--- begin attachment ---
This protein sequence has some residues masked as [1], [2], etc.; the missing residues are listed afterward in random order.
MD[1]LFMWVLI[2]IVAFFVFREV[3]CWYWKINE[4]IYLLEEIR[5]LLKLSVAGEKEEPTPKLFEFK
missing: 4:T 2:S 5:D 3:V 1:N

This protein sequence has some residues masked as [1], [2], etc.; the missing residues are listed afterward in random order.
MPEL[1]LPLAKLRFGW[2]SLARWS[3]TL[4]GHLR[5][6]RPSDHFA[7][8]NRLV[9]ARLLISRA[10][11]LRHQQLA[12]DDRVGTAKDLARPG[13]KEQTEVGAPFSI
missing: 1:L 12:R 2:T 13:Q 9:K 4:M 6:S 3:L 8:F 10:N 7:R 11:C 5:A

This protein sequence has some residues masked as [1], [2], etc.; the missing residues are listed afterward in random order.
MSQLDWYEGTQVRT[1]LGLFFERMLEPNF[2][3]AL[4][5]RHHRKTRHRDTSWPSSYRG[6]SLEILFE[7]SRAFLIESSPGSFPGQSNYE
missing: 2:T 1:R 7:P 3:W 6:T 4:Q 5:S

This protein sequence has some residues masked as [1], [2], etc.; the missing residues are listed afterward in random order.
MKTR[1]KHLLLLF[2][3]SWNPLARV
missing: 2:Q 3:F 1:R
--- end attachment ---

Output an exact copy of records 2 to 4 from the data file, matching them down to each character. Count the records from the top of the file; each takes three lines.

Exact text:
This protein sequence has some residues masked as [1], [2], etc.; the missing residues are listed afterward in random order.
MPEL[1]LPLAKLRFGW[2]SLARWS[3]TL[4]GHLR[5][6]RPSDHFA[7][8]NRLV[9]ARLLISRA[10][11]LRHQQLA[12]DDRVGTAKDLARPG[13]KEQTEVGAPFSI
missing: 1:L 12:R 2:T 13:Q 9:K 4:M 6:S 3:L 8:F 10:N 7:R 11:C 5:A

This protein sequence has some residues masked as [1], [2], etc.; the missing residues are listed afterward in random order.
MSQLDWYEGTQVRT[1]LGLFFERMLEPNF[2][3]AL[4][5]RHHRKTRHRDTSWPSSYRG[6]SLEILFE[7]SRAFLIESSPGSFPGQSNYE
missing: 2:T 1:R 7:P 3:W 6:T 4:Q 5:S

This protein sequence has some residues masked as [1], [2], etc.; the missing residues are listed afterward in random order.
MKTR[1]KHLLLLF[2][3]SWNPLARV
missing: 2:Q 3:F 1:R